The fifth heritage building along the main drag is a beaut!
Although similar to its neighbour, the Murphy Block, the Nelson Butt Building makes a striking impression along Carberry’s Main Street, Manitoba’s only Heritage District, due to its distinctive design, use of colour and lack of alternation. Joseph R. Thompson built both these commercial establishments; the Butt Building was erected about 1896 and over the decades housed a variety of businesses including law offices, a bank and a butcher shop. In its early days it was called the Joseph Thompson Building. The place earned its present name by being home to the jewellery store of Nelson J. Butt from 1946 until 1992.
The streetview of the building is a symmetrical dance of depth where brick arc and wood angle sway and commingle in sweet baths of white or red, figure and ground. The dancing balance is embodied in the superb stepped corbelling along and below the cornice, enlightened by large display windows that bare and entice, sidelights and transoms in the recessed entry which promises unknown delights within. Three sensuous white arches pride the roofline and the two pairs of second floor windows. In this early picture you can see the front elevation is virtually the same today as it was when it was constructed 116 years ago.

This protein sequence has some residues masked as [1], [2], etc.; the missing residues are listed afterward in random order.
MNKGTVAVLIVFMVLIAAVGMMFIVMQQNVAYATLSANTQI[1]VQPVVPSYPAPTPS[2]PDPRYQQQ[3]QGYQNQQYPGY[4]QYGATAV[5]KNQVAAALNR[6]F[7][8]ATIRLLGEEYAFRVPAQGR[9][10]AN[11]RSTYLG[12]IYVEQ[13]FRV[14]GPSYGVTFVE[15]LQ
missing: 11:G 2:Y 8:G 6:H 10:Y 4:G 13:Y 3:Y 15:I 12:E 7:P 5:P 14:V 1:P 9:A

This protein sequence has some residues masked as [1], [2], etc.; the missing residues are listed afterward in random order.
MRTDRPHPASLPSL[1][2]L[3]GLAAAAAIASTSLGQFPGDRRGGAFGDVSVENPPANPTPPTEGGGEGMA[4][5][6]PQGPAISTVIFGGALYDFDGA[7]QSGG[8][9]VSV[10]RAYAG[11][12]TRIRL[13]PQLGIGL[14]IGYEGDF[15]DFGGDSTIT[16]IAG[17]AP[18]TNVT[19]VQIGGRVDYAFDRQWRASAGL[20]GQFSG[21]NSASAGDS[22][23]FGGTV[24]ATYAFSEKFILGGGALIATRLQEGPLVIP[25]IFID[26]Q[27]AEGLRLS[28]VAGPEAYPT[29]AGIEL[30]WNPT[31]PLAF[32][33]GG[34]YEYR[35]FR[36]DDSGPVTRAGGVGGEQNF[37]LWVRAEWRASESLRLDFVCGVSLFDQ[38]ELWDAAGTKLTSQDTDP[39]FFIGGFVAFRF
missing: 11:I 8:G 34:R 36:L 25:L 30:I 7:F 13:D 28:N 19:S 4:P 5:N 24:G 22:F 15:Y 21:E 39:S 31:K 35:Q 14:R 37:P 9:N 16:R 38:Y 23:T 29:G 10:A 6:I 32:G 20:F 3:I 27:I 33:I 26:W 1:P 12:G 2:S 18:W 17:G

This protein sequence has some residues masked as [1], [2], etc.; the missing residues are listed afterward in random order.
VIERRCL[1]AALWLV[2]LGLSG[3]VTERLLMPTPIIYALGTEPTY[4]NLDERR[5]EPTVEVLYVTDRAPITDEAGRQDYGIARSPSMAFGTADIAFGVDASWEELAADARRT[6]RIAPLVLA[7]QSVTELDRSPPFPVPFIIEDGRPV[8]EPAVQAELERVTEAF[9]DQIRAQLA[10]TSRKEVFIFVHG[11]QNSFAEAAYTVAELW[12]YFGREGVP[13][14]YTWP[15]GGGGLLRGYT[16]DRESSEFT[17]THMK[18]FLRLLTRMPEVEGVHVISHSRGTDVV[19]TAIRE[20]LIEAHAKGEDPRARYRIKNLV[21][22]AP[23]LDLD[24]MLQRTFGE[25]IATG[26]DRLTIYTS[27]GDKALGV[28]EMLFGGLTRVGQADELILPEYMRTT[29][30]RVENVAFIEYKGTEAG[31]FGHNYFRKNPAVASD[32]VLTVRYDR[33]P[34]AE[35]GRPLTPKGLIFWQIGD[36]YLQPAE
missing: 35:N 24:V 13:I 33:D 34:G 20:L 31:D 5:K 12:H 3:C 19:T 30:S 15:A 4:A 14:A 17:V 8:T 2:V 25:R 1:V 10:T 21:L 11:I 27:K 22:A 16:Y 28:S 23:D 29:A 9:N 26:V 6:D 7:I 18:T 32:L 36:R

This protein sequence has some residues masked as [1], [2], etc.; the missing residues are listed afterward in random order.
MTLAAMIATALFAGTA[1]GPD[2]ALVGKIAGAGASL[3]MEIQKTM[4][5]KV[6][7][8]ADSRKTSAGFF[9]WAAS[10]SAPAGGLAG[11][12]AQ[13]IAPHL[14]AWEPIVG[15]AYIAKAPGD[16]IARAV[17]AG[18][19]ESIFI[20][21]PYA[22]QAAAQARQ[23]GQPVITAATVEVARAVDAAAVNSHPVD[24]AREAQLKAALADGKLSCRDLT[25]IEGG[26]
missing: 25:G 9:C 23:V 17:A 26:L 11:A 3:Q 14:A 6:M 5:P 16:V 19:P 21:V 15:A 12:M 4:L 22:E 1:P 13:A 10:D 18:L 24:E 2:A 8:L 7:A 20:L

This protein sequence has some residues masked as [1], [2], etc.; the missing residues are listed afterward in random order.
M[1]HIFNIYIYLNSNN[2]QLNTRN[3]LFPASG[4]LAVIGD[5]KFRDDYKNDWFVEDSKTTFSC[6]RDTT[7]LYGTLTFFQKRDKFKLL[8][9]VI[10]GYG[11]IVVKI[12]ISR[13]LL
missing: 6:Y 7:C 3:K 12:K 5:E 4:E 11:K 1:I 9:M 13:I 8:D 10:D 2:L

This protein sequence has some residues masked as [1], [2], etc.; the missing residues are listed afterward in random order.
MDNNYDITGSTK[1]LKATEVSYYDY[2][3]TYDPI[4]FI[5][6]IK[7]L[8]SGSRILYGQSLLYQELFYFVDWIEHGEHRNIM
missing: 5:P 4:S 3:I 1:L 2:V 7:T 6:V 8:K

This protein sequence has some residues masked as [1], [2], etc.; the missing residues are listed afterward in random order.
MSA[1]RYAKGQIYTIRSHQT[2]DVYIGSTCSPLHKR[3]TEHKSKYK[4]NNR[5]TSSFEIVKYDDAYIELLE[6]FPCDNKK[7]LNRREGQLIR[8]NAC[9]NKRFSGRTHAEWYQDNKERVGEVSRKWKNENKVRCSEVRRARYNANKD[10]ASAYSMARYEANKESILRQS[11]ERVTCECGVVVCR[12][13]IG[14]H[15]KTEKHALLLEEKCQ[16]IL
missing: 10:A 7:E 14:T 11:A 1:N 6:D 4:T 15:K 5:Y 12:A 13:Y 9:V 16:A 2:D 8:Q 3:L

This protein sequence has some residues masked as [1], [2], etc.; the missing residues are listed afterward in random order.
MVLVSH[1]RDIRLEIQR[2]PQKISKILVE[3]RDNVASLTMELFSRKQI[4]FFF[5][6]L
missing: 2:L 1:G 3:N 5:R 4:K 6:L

A little tearfully, Pa Tuckett recalls the first time he set eyes on Amelia Lusk, a teller at the bank that once occupied the Butt Building. She was new in town, from Souris, and had raven hair that shone in all kinds of light, almond-shaped pale grey eyes with thick lashes and a reluctant smile. She took Pa’s breath away and left him trembling and speechless at the wicket, unsure what to do with his paycheque for $14.42. It was 1917. They got married a year later.